I am my own worst critic when it comes to these 'maintenance' things - I catch myself thinking that if I can't make time for them, that I must not really care about our house or our life - then I try to remind myself that I chose to take these classes to better myself, that I work my job to provide for our mortgage, etc. I am choosing the things that I want most to do, and that's the way life works when you can imagine so much more than you can accomplish...

            But - to try and comment on what you said initially, gnugrep - if you have spent an evening doing the things that you really want to, then maybe it's time to tell yourself it's ok to let everything else wait.

            If you ignore, for a moment, the guilt or frustration, or whatever negative you feel about the rest of your stuff... and ask yourself, would you really have been happier if you chose to do those things instead? Would you have had to give up time with your son? With your spouse? Or maybe give up sleep instead? Once you have answered that kind of question, then you can decide whether it is _really_ worth it to try and reshape your schedule.

            For me, with my life as it is right now, the housework, and almost all of my longer term projects, go on hold quite often. And right now, anyway, I'm as ok with that as I can be.

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            • #7
              I'm enjoying people's take on this particular topic, as it's near & dear to my heart! (READ: Misery loves company!) I have a full-time job and my husband & I are working on a long-term, time-consuming creative project. I've tried all different strategies with regards to housework (hiring help, installing routines, etc. ad nauseum...). For various reasons, no strategy has worked, until...

              I remembered something David Allen has said about having everything captured on his lists and, upon reviewing them, choosing to go out to dinner instead! A lot of the power of these lists is in getting things off your mind, not as capturing "shoulds" that we then use to make ourselves feel inadequate.

              So now I just break it all down to the most granular actions I can (a lot of the time they don't make it to my lists, because the crumbs on the counter or the laundry in the dryer are their own reminders), and I try to make housework more of a "dance" that I can weave into the rest of my life in the odd spaces of downtime I have. I'll empty the dishwasher while waiting for the kettle to boil, or let myself just sweep the kitchen floor while something's in the microwave -- it's amazing how many times I'm actually "standing around" for 5 minute increments in the course of my home life. As long as I let myself just do a 5 minute item and don't feel that "if I can't finish it and do it perfectly I can't start it," then I actually get more done.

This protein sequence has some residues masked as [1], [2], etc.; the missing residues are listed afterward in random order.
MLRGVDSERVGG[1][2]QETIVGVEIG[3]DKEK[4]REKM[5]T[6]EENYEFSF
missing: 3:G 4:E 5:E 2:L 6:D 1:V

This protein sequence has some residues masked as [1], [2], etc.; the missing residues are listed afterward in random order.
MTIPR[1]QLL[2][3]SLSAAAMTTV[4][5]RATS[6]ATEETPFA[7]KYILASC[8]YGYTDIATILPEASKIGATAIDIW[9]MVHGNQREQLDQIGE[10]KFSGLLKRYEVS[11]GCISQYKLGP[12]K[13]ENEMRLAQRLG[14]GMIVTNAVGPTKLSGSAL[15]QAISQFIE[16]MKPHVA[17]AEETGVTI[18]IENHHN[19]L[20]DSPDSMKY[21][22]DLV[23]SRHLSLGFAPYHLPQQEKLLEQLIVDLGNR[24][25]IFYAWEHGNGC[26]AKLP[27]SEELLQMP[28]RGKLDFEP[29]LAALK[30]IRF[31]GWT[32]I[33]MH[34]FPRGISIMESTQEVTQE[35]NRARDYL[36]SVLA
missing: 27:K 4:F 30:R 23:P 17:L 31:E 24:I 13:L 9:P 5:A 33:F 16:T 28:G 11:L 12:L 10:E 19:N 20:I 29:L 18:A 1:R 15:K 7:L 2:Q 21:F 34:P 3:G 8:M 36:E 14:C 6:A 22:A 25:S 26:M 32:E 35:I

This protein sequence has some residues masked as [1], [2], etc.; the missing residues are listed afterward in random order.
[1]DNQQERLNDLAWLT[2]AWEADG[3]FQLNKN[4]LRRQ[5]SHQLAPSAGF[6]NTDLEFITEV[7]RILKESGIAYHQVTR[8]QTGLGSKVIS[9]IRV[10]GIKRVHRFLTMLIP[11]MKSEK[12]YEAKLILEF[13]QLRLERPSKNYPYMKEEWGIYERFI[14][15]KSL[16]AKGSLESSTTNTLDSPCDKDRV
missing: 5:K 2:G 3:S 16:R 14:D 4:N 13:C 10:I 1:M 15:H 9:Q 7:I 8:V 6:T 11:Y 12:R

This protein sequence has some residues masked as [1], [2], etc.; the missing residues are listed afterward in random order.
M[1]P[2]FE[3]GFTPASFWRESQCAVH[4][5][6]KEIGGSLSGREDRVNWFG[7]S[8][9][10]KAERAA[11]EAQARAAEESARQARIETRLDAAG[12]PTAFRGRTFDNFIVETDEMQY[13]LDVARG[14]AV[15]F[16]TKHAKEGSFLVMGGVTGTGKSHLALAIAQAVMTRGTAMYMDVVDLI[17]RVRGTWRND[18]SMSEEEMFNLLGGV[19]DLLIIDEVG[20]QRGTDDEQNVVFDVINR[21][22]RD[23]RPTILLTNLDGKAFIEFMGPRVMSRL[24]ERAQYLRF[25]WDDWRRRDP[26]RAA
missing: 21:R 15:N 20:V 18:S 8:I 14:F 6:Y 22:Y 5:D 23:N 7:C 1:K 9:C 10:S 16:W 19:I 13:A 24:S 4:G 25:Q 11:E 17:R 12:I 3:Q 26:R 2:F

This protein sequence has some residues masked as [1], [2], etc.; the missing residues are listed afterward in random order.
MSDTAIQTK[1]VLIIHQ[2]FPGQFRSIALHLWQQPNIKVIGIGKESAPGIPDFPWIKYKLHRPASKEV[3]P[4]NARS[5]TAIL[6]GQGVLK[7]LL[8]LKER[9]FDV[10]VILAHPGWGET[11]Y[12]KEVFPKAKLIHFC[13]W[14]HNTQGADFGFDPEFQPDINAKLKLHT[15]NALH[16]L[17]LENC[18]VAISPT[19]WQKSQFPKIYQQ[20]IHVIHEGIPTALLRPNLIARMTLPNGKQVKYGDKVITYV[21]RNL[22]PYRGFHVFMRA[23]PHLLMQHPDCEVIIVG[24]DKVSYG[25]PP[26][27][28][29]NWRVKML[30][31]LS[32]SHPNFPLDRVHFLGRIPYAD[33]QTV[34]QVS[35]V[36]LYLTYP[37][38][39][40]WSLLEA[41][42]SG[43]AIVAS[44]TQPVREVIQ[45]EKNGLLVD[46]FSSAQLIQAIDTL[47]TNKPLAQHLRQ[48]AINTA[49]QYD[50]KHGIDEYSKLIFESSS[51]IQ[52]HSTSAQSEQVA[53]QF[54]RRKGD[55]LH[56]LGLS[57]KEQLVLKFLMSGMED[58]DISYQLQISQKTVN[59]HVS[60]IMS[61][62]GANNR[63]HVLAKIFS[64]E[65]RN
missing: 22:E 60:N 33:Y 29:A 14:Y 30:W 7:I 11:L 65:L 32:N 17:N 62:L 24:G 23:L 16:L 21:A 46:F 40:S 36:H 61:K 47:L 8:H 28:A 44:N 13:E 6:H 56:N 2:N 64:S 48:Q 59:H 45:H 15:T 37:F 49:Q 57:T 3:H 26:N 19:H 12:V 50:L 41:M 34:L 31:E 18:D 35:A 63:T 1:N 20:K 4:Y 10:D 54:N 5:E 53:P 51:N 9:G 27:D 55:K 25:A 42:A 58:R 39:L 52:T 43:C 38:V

HTH!

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              • #8
                A little at a time

                I want to thank everyone for their suggestions. I noticed that some of my next actions were too fuzzy. I had things like "plan vacation," which was just too daunting. I changed this to "look up cape cod rentals on google," which I was able to do without a sweat.

                I also decided to try and get my lists down to a more manageable size over the weekend, it's amazing how a list of 50 next actions can make you feel like not doing any. I spent a few hours on Sunday and it is much better now. I also decided to try and spend just 5 – 10 minutes a night going through my lists and getting a few things done. I did this last night and I was able to accomplish 3 small actions. I then sat down and read my book for the rest of the night. I didn't feel guilty that I wasn't getting anything done and I enjoyed the book without distraction. I'll see how well this goes and post another follow up.

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                • #9
                  Originally posted by gnugrep
                  I want to thank everyone for their suggestions. I noticed that some of my next actions were too fuzzy. I had things like "plan vacation," which was just too daunting. I changed this to "look up cape cod rentals on google," which I was able to do without a sweat.

                  I also decided to try and get my lists down to a more manageable size over the weekend, it's amazing how a list of 50 next actions can make you feel like not doing any. I spent a few hours on Sunday and it is much better now. I also decided to try and spend just 5 – 10 minutes a night going through my lists and getting a few things done. I did this last night and I was able to accomplish 3 small actions. I then sat down and read my book for the rest of the night. I didn't feel guilty that I wasn't getting anything done and I enjoyed the book without distraction. I'll see how well this goes and post another follow up.
                  That's awesome that you realized the power of granularity... it will go a long way toward making this more manageable for you. Another thing that has helped me in dealing with the size of my lists has been emotionally disconnecting NA's with Todo's, and thinking of them more as "reminders" of things that need to get done. This has helped me deal with the size of my lists, in the sense that I don't look for my lists to ever "shrink".